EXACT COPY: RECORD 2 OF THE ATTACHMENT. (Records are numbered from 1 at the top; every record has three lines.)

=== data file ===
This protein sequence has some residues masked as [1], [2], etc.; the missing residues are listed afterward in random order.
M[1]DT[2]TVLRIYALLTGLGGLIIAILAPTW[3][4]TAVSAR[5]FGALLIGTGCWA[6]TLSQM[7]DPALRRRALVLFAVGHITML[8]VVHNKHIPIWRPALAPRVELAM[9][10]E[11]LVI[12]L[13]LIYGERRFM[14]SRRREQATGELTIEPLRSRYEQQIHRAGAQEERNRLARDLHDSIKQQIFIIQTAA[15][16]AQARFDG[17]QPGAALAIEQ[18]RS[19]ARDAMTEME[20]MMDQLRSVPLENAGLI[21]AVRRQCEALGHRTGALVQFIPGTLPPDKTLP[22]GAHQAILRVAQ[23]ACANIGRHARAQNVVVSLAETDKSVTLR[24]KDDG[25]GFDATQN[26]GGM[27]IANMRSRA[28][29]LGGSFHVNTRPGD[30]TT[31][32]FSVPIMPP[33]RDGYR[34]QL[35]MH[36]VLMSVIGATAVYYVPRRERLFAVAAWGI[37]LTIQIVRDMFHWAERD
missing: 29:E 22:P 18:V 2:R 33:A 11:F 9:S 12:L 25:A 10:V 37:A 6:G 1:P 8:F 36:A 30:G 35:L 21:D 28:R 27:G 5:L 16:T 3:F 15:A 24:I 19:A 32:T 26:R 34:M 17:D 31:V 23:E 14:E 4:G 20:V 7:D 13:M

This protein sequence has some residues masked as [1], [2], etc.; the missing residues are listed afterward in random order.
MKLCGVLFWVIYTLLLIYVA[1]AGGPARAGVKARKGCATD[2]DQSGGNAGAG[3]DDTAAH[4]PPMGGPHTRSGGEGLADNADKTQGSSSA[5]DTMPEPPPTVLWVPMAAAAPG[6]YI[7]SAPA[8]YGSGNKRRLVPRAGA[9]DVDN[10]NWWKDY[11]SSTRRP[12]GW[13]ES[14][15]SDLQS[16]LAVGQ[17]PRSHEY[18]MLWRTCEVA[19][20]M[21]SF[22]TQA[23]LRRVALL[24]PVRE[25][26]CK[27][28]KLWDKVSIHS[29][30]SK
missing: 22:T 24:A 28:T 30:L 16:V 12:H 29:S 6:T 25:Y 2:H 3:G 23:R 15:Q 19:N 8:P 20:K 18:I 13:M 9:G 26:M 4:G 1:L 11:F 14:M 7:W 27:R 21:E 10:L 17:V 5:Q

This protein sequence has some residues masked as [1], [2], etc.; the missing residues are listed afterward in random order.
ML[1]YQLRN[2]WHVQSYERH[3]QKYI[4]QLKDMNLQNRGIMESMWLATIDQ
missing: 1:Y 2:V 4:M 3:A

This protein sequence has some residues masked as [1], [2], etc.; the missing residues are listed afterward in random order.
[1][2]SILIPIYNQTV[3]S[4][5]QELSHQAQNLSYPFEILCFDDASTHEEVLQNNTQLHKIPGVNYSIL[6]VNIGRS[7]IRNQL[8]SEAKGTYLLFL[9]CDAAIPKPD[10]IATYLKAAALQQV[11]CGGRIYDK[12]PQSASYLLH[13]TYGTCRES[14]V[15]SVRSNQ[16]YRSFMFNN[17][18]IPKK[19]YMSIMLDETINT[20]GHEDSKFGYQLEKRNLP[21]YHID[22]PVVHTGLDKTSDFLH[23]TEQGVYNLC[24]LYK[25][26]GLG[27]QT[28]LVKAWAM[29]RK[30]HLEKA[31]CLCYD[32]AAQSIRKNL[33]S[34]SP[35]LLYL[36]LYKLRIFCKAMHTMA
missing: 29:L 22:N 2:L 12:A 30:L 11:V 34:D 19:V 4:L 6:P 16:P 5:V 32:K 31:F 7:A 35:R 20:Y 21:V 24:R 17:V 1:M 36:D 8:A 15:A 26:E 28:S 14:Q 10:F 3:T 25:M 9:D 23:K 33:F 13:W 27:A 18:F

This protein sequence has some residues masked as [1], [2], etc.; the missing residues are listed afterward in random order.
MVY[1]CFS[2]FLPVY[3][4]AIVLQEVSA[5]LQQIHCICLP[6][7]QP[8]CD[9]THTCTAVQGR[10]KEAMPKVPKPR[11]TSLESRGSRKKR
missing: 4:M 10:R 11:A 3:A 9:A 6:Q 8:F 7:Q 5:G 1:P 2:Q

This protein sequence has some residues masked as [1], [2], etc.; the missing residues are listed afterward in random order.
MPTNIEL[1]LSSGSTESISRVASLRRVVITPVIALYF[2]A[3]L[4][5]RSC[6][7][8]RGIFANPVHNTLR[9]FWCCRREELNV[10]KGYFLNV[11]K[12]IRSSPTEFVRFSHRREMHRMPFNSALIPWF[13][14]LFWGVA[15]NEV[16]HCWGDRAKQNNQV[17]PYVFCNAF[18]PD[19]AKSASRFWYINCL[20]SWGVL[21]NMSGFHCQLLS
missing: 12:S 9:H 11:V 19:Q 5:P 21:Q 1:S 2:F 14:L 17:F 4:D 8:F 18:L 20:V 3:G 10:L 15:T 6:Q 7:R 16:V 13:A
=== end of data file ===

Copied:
This protein sequence has some residues masked as [1], [2], etc.; the missing residues are listed afterward in random order.
MKLCGVLFWVIYTLLLIYVA[1]AGGPARAGVKARKGCATD[2]DQSGGNAGAG[3]DDTAAH[4]PPMGGPHTRSGGEGLADNADKTQGSSSA[5]DTMPEPPPTVLWVPMAAAAPG[6]YI[7]SAPA[8]YGSGNKRRLVPRAGA[9]DVDN[10]NWWKDY[11]SSTRRP[12]GW[13]ES[14][15]SDLQS[16]LAVGQ[17]PRSHEY[18]MLWRTCEVA[19][20]M[21]SF[22]TQA[23]LRRVALL[24]PVRE[25][26]CK[27][28]KLWDKVSIHS[29][30]SK
missing: 22:T 24:A 28:T 30:L 16:V 12:H 29:S 6:T 25:Y 2:H 3:G 23:R 15:Q 19:N 8:P 20:K 18:I 13:M 9:G 26:M 4:G 1:L 11:F 14:M 7:W 27:R 21:E 10:L 17:V 5:Q